Music school is trade school, but the outcome is more like the state lottery than medical school, law school or the local Vo-Tech when it comes to pay-off. The very lucky few hit it big; some take home more than than they pay out—and acutally manage to recoup some of their parent’s inital investment; many many just kind of break even doing what probably in not as grand as the initial outlook; and the rest realize that it just costs too much. Look at the vast difference in what a well-tended musician receives at home and at school, where his efforts are given a lot of support, attention and reinforcement, and what he encounters when he is finally “launched”! The ones who choose to stick with it and find a way do so because they just can’t NOT do it—but it is not at all easy.

Any parent who brings their child for music lessons with pie-in-the-sky notions about the future needs a major reality check: both in terms of what the economic climate/reality is for those in the performing arts, and just how many programs there are out there doing exactly this—or exactly this only better! Far far better, I think, is rather than trying to position them for opportunities that may or may not exist by the time they arrive, identify the qualities and characteristics that the younster will need to be able to identify and go after his own opportunities, and focus on cultivating those. The results for the child will be much healthier.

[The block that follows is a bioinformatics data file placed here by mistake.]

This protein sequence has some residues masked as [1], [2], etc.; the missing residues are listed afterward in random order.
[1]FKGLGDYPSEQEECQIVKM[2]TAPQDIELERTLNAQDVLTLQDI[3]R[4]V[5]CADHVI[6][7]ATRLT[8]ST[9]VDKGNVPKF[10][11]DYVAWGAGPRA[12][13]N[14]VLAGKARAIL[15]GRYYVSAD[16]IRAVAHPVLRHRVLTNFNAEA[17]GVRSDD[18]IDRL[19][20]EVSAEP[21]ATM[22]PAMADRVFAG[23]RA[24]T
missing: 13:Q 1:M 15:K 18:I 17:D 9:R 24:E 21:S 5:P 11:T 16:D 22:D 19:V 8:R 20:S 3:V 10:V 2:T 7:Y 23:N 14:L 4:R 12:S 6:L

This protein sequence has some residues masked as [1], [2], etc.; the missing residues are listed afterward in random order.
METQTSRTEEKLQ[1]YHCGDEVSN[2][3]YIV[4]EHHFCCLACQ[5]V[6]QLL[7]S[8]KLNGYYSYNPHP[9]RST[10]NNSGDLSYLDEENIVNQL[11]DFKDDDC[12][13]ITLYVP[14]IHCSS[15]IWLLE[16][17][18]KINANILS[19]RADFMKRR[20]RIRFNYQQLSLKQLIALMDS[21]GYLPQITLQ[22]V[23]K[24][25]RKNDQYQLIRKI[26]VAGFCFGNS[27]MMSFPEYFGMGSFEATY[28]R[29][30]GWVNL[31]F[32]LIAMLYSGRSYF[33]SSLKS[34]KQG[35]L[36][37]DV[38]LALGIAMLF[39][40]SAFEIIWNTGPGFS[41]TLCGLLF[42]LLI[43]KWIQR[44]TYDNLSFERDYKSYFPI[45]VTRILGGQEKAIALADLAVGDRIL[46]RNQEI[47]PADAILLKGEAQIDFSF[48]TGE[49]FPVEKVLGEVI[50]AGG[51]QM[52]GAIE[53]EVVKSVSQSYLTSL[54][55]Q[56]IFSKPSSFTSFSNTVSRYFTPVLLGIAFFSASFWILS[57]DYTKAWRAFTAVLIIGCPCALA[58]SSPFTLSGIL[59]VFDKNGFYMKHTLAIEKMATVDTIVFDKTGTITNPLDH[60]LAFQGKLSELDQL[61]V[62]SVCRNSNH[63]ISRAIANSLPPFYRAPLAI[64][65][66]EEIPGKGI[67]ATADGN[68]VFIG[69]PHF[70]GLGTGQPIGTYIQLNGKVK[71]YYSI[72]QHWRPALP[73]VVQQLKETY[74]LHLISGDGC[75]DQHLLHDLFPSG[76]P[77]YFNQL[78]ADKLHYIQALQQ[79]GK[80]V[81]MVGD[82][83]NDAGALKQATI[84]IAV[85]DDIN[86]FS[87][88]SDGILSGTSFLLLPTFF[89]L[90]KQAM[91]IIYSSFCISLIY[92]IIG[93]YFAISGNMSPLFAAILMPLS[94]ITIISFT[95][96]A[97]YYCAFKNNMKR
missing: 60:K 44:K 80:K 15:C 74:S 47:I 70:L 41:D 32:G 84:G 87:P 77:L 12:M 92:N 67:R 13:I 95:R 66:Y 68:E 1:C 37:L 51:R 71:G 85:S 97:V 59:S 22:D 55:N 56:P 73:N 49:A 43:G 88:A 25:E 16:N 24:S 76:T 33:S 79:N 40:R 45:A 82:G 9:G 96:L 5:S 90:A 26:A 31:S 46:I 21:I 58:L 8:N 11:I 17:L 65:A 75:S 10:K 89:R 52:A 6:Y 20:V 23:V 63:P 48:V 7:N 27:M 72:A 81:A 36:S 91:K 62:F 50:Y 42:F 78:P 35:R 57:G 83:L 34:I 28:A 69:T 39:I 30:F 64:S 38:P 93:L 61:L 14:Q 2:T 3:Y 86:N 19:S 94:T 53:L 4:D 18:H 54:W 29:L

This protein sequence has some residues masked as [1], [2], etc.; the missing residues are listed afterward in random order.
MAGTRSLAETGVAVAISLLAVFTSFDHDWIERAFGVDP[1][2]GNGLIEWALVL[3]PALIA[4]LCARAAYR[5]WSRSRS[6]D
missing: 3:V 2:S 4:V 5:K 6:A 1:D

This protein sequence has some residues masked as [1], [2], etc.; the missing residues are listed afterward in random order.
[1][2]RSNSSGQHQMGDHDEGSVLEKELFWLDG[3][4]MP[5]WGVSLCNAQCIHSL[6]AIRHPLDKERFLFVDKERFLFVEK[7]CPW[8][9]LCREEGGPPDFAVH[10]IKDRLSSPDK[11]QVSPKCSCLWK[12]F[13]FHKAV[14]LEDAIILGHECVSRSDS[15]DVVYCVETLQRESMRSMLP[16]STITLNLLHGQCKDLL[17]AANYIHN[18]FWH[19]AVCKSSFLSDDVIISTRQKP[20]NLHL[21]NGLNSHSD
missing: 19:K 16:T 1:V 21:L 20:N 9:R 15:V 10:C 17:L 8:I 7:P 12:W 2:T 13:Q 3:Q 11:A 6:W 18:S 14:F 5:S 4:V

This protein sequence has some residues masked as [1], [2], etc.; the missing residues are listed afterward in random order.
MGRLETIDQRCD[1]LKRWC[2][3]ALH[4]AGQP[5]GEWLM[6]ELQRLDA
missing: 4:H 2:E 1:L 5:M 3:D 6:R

said: May 8, 2006
 122 posts

This weekend I had a 13 year old, 7th grade student tell me her mother is having her take lessons so she can get a scholarship to college. She started violin in a school orchestra 4 years ago and this is her first time in private lessons-I’ve had her for about 4 months. She is currently at the beginning of Book 2 and is doing major remedial technical work.